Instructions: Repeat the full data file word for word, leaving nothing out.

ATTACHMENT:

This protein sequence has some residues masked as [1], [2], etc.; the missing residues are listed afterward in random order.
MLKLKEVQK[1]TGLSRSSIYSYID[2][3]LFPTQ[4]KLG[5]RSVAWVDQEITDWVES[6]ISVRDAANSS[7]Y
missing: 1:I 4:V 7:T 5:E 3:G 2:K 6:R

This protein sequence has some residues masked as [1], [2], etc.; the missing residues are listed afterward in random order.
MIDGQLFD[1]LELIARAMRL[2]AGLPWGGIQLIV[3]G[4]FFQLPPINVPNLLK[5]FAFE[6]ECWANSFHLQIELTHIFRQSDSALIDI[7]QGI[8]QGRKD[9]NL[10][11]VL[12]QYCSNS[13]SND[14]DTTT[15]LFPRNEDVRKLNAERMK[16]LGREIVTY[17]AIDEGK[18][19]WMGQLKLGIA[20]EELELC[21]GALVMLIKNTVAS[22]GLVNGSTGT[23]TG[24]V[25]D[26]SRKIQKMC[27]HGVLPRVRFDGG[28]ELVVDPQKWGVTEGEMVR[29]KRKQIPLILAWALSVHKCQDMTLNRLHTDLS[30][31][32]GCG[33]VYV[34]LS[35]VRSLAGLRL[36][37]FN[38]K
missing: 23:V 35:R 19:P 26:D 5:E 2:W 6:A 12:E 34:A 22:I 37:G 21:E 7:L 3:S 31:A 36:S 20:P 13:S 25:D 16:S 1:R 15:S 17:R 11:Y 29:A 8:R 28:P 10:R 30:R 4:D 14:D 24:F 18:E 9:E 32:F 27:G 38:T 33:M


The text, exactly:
This protein sequence has some residues masked as [1], [2], etc.; the missing residues are listed afterward in random order.
MLKLKEVQK[1]TGLSRSSIYSYID[2][3]LFPTQ[4]KLG[5]RSVAWVDQEITDWVES[6]ISVRDAANSS[7]Y
missing: 1:I 4:V 7:T 5:E 3:G 2:K 6:R

This protein sequence has some residues masked as [1], [2], etc.; the missing residues are listed afterward in random order.
MIDGQLFD[1]LELIARAMRL[2]AGLPWGGIQLIV[3]G[4]FFQLPPINVPNLLK[5]FAFE[6]ECWANSFHLQIELTHIFRQSDSALIDI[7]QGI[8]QGRKD[9]NL[10][11]VL[12]QYCSNS[13]SND[14]DTTT[15]LFPRNEDVRKLNAERMK[16]LGREIVTY[17]AIDEGK[18][19]WMGQLKLGIA[20]EELELC[21]GALVMLIKNTVAS[22]GLVNGSTGT[23]TG[24]V[25]D[26]SRKIQKMC[27]HGVLPRVRFDGG[28]ELVVDPQKWGVTEGEMVR[29]KRKQIPLILAWALSVHKCQDMTLNRLHTDLS[30][31][32]GCG[33]VYV[34]LS[35]VRSLAGLRL[36][37]FN[38]K
missing: 23:V 35:R 19:P 26:D 5:E 2:W 6:A 12:E 34:A 22:I 37:G 21:E 7:L 3:S 31:A 36:S 20:P 13:S 25:D 16:S 1:R 15:S 17:R 11:Y 29:A 8:R 28:P 10:R 30:R 4:D 14:D 24:F 18:E 9:E 32:F 27:G 38:T 33:M